The senators questioned the witnesses on a number of different topics. Murray asked about the challenges of using CRISPR in immuno-oncology, while Sen. Tim Scott (R-SC) asked how the technology would be used to cure a person with sickle-cell disease. Sen. Maggie Hassan (D-NH) asked about the Broad Institute's recent RNA Editing for Programmable A to I Replacement breakthrough, and how editing RNA is different from editing DNA.
Sen. Elizabeth Warren (D-MA) spoke briefly about wanting to make sure that the rights and privacy of study participants are being protected, both by academia and industry. "Protecting the rights of research participants will only strengthen the work of the scientists and the biotech companies who are doing such exciting work in gene editing," she said.
Alexander asked the witnesses to edify him on how the FDA would be involved in approving any clinical trials or treatments they may develop based on CRISPR technology. He particularly wanted to know if there are any obstacles in the law that may prevent "prompt" approvals. Editas' Bosley and Stanford's Porteus both said, however, that the FDA has efficient review and approval procedures in place.
"The FDA has the appropriate authority and they're exercising it well and thoughtfully, so I don't see any need for any change in legislation," Bosley said.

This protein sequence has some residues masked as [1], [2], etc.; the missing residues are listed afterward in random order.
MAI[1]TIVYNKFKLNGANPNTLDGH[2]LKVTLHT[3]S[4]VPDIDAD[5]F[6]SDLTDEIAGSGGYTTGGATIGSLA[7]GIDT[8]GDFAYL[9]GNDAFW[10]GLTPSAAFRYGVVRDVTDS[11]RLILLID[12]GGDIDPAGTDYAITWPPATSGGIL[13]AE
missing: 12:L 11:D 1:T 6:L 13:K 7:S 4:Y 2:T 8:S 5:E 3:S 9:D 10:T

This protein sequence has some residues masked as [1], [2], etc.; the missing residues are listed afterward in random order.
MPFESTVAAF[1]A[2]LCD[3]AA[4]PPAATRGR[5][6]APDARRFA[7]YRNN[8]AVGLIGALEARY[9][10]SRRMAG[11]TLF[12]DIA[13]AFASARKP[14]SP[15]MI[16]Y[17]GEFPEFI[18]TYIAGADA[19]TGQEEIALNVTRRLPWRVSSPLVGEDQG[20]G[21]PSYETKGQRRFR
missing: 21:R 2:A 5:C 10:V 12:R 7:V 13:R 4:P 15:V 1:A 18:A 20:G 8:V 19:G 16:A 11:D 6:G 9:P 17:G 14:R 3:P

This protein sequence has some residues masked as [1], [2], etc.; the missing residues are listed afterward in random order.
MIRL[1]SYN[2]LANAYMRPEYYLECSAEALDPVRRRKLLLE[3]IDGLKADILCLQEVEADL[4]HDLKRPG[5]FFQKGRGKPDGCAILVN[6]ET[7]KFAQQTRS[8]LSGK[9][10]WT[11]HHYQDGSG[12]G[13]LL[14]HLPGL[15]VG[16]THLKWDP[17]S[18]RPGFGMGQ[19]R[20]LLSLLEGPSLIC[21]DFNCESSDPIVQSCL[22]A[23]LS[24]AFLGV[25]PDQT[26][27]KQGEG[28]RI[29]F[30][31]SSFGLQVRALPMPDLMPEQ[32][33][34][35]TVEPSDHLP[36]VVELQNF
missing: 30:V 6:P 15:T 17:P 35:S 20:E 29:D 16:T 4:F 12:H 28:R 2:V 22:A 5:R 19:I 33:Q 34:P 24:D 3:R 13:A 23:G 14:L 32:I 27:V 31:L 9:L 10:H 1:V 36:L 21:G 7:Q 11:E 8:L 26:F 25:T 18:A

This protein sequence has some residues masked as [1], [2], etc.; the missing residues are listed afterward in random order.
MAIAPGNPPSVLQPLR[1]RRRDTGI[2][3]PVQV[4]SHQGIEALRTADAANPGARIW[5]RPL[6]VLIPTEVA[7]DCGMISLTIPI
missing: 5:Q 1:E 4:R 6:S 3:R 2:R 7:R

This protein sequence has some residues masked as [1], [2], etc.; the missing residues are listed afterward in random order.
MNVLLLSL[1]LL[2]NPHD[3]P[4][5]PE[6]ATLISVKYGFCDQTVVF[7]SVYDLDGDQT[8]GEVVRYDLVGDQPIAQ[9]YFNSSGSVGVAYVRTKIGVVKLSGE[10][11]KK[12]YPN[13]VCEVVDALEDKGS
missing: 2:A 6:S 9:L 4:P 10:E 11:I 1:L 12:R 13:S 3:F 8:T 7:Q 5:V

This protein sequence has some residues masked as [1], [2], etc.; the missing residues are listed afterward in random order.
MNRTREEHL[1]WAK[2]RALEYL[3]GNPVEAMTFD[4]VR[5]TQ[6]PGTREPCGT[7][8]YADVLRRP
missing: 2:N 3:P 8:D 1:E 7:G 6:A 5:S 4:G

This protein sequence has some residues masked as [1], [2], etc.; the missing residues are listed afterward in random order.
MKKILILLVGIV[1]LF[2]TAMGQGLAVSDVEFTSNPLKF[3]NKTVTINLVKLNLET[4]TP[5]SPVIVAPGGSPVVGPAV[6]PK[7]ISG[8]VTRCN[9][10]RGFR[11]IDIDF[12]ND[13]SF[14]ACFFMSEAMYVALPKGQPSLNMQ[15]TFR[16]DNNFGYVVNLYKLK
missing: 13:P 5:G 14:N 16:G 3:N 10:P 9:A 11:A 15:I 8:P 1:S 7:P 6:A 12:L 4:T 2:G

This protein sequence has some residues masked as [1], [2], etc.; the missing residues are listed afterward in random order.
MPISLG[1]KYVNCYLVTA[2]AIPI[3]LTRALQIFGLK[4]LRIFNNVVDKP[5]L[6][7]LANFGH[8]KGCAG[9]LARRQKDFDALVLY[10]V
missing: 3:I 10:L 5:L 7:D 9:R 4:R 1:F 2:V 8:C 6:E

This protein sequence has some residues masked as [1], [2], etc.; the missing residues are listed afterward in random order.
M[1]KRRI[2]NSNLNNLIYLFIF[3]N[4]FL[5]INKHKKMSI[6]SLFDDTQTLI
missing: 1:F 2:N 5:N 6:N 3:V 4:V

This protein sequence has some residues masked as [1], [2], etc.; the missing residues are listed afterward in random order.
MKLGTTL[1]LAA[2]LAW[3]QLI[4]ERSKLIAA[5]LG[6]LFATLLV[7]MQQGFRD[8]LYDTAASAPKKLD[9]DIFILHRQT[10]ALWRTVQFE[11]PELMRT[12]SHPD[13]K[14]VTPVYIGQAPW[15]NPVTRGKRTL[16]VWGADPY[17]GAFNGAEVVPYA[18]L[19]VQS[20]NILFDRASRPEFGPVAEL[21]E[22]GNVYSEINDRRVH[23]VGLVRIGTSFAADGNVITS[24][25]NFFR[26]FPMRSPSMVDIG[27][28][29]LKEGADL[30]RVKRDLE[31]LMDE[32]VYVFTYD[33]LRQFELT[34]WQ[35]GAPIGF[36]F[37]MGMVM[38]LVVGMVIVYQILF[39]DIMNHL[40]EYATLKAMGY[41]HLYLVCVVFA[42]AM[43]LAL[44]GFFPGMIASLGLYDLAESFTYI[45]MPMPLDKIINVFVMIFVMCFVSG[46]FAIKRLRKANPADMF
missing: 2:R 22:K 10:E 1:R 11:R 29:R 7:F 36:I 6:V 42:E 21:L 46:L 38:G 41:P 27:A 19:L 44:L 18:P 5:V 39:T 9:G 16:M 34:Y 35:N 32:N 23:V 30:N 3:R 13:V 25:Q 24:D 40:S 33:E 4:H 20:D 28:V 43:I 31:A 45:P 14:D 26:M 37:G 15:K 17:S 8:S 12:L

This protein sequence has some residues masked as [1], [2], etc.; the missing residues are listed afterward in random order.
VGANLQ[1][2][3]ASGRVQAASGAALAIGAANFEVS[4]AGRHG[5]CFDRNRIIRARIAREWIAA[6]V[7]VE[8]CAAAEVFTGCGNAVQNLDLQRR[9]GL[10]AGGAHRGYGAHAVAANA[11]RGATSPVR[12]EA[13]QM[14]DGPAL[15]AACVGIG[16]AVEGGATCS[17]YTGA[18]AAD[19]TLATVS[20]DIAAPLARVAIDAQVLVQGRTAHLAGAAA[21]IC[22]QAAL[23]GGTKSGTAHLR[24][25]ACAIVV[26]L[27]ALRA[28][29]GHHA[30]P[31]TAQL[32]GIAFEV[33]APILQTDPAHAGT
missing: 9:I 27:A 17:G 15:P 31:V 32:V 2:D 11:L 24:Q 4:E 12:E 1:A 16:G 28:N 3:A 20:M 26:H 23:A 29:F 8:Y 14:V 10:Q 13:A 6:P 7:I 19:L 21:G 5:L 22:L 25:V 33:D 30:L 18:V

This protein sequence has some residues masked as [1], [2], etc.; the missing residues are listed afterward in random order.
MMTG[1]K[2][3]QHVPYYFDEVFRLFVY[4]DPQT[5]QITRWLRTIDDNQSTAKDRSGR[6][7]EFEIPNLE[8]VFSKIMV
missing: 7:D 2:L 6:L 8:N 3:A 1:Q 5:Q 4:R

The senators were also concerned with making sure that the technology is not misused, and that the US sets the tone for what is considered an acceptable application for CRISPR as the technology continues to advance.
Sen. Susan Collins (R-ME) began her questioning of the witnesses by noting that scientific advancements in this field have outpaced regulatory policy, and asked how we ensure that CRISPR breakthroughs are used for good in countries like China or Russia as well as in the US. Kahn responded that the research community has robust structures for oversight, to make sure that the science is used only for what it is intended. Of course, that's easier to do within US borders than internationally, he added, but there's an international dialogue happening, and discussions are ongoing at international summits to come to a consensus.